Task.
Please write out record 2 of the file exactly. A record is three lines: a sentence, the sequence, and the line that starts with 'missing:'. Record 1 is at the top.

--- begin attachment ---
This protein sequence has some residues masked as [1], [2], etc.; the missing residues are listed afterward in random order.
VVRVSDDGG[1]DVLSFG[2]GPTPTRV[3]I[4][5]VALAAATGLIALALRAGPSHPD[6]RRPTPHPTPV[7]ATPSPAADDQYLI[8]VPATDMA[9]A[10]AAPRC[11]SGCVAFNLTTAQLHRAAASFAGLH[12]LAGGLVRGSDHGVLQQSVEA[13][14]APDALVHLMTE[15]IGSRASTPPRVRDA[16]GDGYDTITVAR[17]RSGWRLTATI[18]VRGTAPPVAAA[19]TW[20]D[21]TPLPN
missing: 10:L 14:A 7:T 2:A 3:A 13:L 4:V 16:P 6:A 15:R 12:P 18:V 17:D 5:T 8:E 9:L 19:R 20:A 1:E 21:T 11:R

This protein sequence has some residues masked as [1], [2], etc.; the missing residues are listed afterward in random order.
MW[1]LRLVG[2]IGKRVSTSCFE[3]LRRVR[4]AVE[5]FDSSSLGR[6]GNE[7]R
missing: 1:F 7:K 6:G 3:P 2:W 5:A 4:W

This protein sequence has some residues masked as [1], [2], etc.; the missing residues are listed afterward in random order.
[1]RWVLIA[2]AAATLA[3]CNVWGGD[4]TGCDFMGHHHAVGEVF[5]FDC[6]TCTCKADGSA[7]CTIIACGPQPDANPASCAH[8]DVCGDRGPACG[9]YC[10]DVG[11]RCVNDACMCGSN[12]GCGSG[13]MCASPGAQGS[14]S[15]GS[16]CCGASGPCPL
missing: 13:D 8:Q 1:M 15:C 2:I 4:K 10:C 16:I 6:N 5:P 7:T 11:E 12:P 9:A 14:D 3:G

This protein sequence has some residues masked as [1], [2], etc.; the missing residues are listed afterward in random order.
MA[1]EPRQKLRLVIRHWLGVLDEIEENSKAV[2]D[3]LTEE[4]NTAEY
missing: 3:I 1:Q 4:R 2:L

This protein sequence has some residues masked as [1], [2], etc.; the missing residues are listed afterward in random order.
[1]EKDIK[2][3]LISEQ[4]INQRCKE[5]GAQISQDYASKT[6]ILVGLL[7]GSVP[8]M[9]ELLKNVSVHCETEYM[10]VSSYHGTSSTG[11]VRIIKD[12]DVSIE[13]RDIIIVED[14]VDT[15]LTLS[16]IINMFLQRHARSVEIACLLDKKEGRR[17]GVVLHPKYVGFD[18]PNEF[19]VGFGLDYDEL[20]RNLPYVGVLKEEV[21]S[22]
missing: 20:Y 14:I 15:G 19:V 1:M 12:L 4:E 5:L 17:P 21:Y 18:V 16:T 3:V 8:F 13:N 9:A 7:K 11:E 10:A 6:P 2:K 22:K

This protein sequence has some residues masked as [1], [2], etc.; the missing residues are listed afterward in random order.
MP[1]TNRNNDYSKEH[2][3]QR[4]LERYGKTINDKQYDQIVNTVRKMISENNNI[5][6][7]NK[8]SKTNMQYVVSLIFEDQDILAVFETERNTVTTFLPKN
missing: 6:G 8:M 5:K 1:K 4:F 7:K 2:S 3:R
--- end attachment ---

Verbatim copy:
This protein sequence has some residues masked as [1], [2], etc.; the missing residues are listed afterward in random order.
MW[1]LRLVG[2]IGKRVSTSCFE[3]LRRVR[4]AVE[5]FDSSSLGR[6]GNE[7]R
missing: 1:F 7:K 6:G 3:P 2:W 5:A 4:W